This is often the first person you meet when you go to a restaurant, and the last person you see when you leave. But this person doesn’t cook, doesn’t wait tables and probably doesn’t speak English. Who is it? It’s the motorbike parking attendant.
Motorbike Attendant – Unsung Heroes of Vietnam
When you go out to eat in Vietnam, chances are, someone will be there to look after your bike. I’ve heard off-hand that this is one of the most popular jobs in Vietnam. Think about it: nearly every restaurant has someone, and they all only work for one place. That means that the place next door also has to hire someone else, and the place next to that too. It’s quite easy to see how this job employs a lot of people.
But who are these guys? What is their job like? To find out, I decided to interview Mr Dũng, who works for Thai Market, next door to where we meet for the Evening Food Tour. I’ve taken the liberty of translating our conversation into English. If you wanna hear the original, I’ve attached the file below.
Meet Chú Dũng
Note: this interview has been edited slightly for ease of reading and clarity.
Shaun: How long have you worked this job? What’s the schedule like?
Dũng: 6 years, all at the Thai Restaurant. 10 hours a day, from 9 am to 2 pm, and from 5 pm to 10 pm.
So in the afternoon you have 3 hours off to eat lunch and take a nap?
What about your lunch, does the restaurant provide that?
Yeah they do, 3 meals a day.
Great! How much is your salary per month? (very normal question to ask in Vietnam)
Do you have to wear a uniform every day? Who pays for that?
Yes, every day. The restaurant provides it for us.
Is there anything you don’t like about your job?
Yeah, some of the customers (laughing). Sometimes the younger customers aren’t polite, so I have to teach them.
So do you “talk strong” to them?
No, I just explain to them, for example, the polite way to ask me to move the bike out for them.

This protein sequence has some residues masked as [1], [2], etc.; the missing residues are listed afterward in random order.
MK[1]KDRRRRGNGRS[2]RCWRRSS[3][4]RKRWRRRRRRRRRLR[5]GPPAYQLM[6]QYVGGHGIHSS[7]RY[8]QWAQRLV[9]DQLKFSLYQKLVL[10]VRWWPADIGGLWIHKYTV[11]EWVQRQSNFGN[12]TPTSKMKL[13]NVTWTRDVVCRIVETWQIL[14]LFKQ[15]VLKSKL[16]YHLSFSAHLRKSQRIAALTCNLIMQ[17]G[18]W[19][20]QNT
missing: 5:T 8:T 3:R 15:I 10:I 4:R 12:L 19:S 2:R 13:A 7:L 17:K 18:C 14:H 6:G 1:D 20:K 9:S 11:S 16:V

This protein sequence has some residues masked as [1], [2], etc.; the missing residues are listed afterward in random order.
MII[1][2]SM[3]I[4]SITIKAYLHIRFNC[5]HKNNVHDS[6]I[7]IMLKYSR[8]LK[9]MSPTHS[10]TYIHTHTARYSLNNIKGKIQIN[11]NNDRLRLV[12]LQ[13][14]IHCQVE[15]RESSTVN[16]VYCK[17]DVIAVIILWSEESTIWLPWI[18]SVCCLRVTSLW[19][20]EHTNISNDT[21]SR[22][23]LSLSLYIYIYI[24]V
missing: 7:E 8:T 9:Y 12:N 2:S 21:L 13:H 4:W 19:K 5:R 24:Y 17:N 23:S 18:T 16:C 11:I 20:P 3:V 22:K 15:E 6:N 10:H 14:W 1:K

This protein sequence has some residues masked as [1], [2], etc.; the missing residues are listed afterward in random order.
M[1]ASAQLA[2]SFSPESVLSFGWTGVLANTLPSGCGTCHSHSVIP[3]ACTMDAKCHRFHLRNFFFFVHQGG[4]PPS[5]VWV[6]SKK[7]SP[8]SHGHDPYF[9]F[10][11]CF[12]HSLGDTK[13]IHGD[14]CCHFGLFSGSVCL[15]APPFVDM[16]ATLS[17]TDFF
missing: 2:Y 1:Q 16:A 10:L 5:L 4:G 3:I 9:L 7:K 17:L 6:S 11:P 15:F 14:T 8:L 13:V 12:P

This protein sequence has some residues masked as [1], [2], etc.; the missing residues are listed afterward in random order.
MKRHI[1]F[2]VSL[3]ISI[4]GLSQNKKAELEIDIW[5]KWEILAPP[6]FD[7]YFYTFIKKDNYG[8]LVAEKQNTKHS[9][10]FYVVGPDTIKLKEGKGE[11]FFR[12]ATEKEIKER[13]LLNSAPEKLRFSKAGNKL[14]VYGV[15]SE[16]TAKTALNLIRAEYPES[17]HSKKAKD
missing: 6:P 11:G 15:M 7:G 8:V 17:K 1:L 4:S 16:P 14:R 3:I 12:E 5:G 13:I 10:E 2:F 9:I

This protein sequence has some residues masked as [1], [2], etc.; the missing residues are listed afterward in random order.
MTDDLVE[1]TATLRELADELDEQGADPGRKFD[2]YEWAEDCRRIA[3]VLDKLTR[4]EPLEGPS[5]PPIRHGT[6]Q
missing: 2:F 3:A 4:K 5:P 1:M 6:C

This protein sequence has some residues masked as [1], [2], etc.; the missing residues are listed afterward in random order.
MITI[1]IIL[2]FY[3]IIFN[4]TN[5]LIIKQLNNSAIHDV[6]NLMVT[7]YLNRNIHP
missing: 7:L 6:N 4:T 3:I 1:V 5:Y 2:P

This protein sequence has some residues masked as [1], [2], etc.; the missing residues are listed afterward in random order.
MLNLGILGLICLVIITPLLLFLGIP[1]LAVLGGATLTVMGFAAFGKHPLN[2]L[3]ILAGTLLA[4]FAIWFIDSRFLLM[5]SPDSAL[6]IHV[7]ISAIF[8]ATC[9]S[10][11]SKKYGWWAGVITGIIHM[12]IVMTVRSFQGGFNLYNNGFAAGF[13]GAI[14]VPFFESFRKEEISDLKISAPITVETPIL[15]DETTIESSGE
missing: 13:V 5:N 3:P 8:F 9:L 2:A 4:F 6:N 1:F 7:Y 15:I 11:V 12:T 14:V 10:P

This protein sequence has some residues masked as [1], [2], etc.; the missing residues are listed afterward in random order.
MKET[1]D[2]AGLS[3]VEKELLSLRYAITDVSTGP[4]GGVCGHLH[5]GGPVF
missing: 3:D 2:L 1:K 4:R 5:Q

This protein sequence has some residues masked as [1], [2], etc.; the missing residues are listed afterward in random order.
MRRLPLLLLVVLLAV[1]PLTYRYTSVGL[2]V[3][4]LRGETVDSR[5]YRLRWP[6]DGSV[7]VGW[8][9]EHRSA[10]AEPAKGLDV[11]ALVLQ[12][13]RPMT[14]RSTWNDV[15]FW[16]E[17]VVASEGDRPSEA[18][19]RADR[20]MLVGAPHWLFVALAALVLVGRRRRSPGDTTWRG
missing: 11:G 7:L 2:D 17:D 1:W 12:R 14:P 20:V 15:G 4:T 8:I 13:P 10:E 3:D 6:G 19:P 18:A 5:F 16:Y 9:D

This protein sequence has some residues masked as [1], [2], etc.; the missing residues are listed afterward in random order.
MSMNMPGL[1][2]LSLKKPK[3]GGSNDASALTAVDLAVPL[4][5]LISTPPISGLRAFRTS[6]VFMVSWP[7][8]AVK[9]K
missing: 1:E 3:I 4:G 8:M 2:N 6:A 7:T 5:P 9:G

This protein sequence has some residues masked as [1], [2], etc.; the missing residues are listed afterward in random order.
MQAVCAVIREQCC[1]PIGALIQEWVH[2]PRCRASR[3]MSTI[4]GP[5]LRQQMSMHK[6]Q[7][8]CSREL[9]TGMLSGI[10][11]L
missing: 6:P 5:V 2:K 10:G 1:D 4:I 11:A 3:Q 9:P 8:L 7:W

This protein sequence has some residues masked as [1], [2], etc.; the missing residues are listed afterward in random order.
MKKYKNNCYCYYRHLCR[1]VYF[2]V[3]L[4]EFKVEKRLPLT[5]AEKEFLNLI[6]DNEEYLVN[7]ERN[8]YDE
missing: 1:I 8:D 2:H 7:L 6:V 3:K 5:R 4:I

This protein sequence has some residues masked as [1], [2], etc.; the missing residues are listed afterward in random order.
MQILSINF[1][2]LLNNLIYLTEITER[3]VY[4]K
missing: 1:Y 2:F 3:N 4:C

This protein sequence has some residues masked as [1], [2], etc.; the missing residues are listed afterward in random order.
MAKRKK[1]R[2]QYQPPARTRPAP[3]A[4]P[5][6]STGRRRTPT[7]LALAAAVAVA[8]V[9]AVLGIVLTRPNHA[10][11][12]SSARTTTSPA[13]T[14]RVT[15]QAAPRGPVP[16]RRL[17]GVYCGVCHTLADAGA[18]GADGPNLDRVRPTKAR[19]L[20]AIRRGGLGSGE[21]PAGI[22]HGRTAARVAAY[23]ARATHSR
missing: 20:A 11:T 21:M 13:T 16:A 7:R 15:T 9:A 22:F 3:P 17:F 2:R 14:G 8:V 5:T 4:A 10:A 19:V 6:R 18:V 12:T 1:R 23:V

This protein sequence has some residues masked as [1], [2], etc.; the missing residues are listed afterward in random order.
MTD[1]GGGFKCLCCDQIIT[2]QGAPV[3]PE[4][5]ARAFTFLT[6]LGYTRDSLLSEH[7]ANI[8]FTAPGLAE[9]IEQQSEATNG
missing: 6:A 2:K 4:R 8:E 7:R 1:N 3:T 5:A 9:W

What do you like the most about your job?
It’s my life so I like it! Now I’m old so I don’t have to work too hard like the laborers (gestures to the guys building the giant hotel next door).
Do you think you’ll keep working this job? What did you do before? Why did you change?
When they fire me then I’ll stop. Before this I worked in marketing. But the job market wasn’t good, and I’m old now (smiles).
Hey but how come the guy you work with over there is so young?
He’s a student. This is a job for students and old men.
Oh OK. So what exactly are your responsibilities at this job?
We escort customers into and out of the restaurant, arrange the motorbikes, watch their stuff while they’re inside.
What happens if one of bikes goes missing? Is that your fault?
No, it’s the restaurant’s. But I’ve worked in this area a long time, so I know everyone. If I see someone I don’t know, then we notice them.
But have you ever lost a bike?
What about a helmet? Rain jacket? Anything?
Nope, nothing, never. I’m watching.
Do you take care of this whole street?
No, only one restaurant, the Thai Restaurant. In Vietnam, we aren’t allowed to look after more than one place.
Is there anything else you wanna share about this job that people should know?
Nah, I don’t need to share anything. When someone meets us they can know about us. I don’t want them to say Vietnamese people talk a lot.
Test your Vietnamese (and evaluate mine!) by listening to the original interview: